Quantization (First, Second)

  • Helge Kragh

If there is a second quantization, presumably there is also a first quantization. The latter term refers to the ordinary application of the ► Schrödinger equation to physical objects characterized by ► wave functions, while the surrounding environment (such as an electromagnetic field) is treated classically. In second quantization the environment is treated quantum-mechanically — the field is quantized — and the wave function is considered as a dynamical system subject to quantization. To put it differently, one takes the wave function of an already quantized system and turns it into an ► operator.

The method of second quantization goes back to works of Paul A.M. Dirac and Pascual Jordan in 1927. Dirac used a kind of second quantization to the electromagnetic field by identifying the coefficients of the Fourier expansion of the field as photon ► creation and annihilation operators. He showed that there is a close connection between quantum fields and statistics, and derived in this way that photons obey ► Bose-Einstein statistics. Jordan went considerably further, in part alone and in part in works together with coauthors. Whereas Dirac restricted his approach to photons (► light quantum), Jordan quantized ► matter waves given by the Schrödinger equation, first non-relativistically and, with Eugene Paul Wigner in 1928, relativistically. Jordan's quantization could be performed in two ways, leading either to ► Bose-Einstein or ► Fermi-Dirac statistics. In the latter case it gave a quantum-mechanical justification of Pauli's ► exclusion principle.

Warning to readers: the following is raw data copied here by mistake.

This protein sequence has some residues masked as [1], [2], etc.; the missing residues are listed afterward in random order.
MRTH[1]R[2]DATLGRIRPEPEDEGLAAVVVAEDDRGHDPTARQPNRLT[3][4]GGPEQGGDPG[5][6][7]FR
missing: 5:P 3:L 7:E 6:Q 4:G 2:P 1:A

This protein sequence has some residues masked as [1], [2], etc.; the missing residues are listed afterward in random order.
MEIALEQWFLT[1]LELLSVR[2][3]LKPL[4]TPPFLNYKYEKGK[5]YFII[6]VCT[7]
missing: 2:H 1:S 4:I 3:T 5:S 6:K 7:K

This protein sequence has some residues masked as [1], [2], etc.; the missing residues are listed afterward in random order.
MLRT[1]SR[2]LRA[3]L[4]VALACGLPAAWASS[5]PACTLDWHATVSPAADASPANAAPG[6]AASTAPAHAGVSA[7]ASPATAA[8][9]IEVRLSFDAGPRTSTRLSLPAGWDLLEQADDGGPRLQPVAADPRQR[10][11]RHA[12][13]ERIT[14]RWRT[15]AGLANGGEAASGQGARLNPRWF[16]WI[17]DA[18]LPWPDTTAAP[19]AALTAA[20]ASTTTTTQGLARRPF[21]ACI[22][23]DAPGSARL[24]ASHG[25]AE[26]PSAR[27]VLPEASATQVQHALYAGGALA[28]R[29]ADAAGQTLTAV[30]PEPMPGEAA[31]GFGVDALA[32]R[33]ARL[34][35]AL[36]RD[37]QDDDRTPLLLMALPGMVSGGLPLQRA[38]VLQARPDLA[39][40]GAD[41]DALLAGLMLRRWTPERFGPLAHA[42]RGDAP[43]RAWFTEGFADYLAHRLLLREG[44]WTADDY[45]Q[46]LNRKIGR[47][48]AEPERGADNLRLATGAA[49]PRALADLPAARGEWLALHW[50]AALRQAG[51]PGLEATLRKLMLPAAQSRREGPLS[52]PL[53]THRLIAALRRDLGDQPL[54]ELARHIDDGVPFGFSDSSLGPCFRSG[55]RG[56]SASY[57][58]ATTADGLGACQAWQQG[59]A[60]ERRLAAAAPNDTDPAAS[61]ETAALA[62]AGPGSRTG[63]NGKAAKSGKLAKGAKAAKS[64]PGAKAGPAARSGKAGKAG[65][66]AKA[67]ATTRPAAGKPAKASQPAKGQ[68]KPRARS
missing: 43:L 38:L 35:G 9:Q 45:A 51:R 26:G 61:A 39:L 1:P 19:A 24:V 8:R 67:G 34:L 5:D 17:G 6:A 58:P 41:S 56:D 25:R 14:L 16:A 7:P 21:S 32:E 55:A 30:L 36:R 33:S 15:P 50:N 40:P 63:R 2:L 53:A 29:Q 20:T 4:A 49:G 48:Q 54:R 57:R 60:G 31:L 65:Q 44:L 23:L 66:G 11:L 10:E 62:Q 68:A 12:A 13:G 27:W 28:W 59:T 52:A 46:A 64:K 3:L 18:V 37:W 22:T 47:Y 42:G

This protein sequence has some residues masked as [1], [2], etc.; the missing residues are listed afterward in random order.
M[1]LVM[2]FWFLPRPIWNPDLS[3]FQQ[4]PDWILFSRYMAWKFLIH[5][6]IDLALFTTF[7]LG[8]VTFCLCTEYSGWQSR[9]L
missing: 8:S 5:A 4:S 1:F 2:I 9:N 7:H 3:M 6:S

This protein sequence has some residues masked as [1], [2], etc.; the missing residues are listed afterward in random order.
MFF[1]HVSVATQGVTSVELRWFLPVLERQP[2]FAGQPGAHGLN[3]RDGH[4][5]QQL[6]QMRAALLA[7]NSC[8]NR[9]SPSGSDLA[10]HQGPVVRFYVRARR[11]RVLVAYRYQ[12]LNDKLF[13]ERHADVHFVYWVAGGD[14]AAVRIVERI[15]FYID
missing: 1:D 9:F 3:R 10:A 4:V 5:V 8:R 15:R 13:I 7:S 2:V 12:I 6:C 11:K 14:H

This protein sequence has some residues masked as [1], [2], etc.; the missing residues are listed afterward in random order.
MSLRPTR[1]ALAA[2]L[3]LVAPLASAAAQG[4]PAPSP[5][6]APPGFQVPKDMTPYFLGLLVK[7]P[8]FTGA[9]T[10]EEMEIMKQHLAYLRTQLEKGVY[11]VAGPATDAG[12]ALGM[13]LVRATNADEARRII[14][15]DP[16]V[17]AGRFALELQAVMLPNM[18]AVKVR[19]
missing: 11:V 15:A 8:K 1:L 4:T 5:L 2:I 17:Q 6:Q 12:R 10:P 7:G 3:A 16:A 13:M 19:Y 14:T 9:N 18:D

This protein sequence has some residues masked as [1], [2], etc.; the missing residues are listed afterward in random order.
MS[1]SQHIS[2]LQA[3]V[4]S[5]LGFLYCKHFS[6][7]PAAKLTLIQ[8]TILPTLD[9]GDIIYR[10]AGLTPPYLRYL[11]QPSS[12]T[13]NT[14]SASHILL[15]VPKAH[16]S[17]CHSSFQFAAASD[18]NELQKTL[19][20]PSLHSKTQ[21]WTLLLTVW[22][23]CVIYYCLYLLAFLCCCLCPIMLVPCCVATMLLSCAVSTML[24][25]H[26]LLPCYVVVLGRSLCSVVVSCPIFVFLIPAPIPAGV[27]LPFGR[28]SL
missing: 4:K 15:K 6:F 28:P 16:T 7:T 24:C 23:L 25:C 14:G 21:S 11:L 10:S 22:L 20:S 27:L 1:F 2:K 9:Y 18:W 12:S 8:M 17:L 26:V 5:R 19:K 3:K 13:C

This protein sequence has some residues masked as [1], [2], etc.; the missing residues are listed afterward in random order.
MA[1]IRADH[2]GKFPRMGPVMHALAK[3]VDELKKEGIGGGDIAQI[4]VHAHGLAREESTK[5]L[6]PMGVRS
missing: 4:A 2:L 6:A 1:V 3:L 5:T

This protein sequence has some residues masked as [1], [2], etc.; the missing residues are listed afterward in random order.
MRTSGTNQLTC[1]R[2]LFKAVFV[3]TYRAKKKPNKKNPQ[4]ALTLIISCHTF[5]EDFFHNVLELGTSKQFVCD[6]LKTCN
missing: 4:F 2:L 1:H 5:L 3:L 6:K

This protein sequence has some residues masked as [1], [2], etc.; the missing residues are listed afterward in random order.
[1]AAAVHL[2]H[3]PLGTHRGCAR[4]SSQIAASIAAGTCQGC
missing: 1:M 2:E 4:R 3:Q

Wave Function Annihilation Operator Exclusion Principle Matter Wave Light Quantum 
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Primary Literature

  1. 1.
    P. A. M. Dirac: The Quantum Theory of the Emission and Absorption of Radiation. Proceedings of the Royal Society of London A 114, 243–265 (1927)ADSGoogle Scholar
  2. 2.
    P. Jordan: Über eine neue Begründung der Quantenmechanik. Zeitschrift für Physik 44, 1–25 (1927)CrossRefADSGoogle Scholar
  3. 3.
    V. Fock: Konfigurationsraum und zweite Quantelung. Zeitschrift für Physik 75, 622–647 (1932)zbMATHCrossRefADSGoogle Scholar

Secondary Literature

  1. 4.
    O. Darrigol: The origin of quantized matter waves. Historical Studies in the Physical Sciences 16, 197–253 (1986)Google Scholar
  2. 5.
    H. D. Zeh: There Is no “first” quantization. Physics Letters A 309, 329–334 (2003)ADSMathSciNetGoogle Scholar

Copyright information

© Springer-Verlag Berlin Heidelberg 2009

Authors and Affiliations

  • Helge Kragh
    • 1
  1. 1.University of AarhusDenmark

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